Questions To Ask At The End Of An Interview
Regardless of how many interviews you have had, preparing for an upcoming interview is usually a stressful and anxiety-inducing situation. This is your chance to sell yourself to the hiring manager, or whoever you are speaking with, and show that you would be an asset to the company should they bring you aboard. As a result, a lot can rest on the outcome of this conversation. There are usually some pretty common questions you can expect to be asked during an interview, but what about when the script is flipped and the interviewer asks, “Do you have any questions?”
This question usually comes at the end of an interview and can make or break the conversation. In the lead up to the interview, you have likely prepared some questions based on the job description and research of the company. These questions are typically answered throughout the conversation before you have the chance to ask them, so when the time comes for you to ask any questions you might draw a blank.
In an article for the Huffington Post, recruiters, hiring managers and people who landed jobs provided their input on the best questions to ask if you want to make a positive impression. Here are some of the top questions:
“What Made You Choose My Resume For An Interview?”
A job candidate asked Vice President of Poston Communications, Laura Meditz, this question in an interview which admittedly caught her a little off guard. “It flipped the script on me because I was so used to asking ‘Why should we hire you?’ Instead, I had to tell her what I liked about her experience and application, which is absolutely great insight to receive during the interview process. It’s like getting free career advice.”
As Meditz said, this question puts the interviewer on the spot to say what he or she liked about the candidate’s experience. It clearly stood out, as it was the most memorable question she was asked in over a decade of hiring. By asking this question, candidates can also gain some confidence in their job search because they are told that their qualifications and background stand out in the industry.
“Can You Give Me An Example Of How You Live Out The Company Values?”
Many companies have their value system or mission statement listed on their website. When doing your pre-interview research, you can gain insight into what the company claims to value. Jennifer Bewley of Get Uncuffed said “I’ll ask the interviewer how they live one or more of those values, especially as a manager. If the interviewer is dumbfounded, it typically shows that the values are nothing than empty messaging.”
Values are an important consideration for job seekers, especially when they are thinking about leaving their current company for a new opportunity. After all, the interview is a time for the company to interview you and vice versa. It is better to determine if your values don’t align during the interview process than after getting hired and realizing it. By asking this question, you can gain insight into the company and whether or not they practice what they preach.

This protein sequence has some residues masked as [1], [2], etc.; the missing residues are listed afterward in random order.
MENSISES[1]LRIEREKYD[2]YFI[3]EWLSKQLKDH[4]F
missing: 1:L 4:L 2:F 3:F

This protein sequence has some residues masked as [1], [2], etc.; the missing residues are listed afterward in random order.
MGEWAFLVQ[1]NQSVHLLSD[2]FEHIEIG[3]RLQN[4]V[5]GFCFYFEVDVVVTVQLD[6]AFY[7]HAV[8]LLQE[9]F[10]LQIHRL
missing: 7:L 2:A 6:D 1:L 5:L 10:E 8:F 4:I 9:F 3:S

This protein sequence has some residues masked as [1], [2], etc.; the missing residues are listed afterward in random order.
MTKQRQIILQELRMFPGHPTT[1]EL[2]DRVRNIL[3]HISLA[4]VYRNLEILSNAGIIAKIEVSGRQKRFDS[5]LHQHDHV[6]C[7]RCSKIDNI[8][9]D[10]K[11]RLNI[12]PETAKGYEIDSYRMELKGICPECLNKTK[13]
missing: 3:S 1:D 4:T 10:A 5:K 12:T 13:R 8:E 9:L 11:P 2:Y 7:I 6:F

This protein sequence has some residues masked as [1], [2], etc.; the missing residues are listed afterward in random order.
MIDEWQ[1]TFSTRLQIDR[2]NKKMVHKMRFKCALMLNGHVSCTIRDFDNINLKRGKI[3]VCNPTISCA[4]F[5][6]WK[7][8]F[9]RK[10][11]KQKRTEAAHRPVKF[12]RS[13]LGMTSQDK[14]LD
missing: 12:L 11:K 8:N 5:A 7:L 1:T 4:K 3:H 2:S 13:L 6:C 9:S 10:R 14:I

“What Do You Enjoy Most About Working Here?”
Ideally, the interviewer can answer this question without much hesitation. If they can’t, this should be a red flag about the company as a whole and shows that it likely isn’t the greatest place to work.
By asking this question, you can connect with the interviewer on a more personal level while he or she gets a chance to talk about him or herself. Believe it or not, most people like to talk about themselves. This question breaks down the formal barrier and often provides a first-hand perspective of what it is like working for the company.
When preparing for your interview and thinking of questions, be sure to stick to open-ended questions. These types of questions require answers beyond “yes” and “no.” While asking and answering questions is inherent to the interview process, open-ended questions foster a dialogue between the parties and should be conversational.
For all 11 questions from Casey Bond, check out the full article here. Bond recommends picking two or three important questions that you would like answers for instead of bombarding the interviewer(s) with a laundry list that includes questions with obvious answers that should have been answered in your preliminary research. By asking some of these questions you can stand out in the interview process and hopefully improve your chances of getting hired.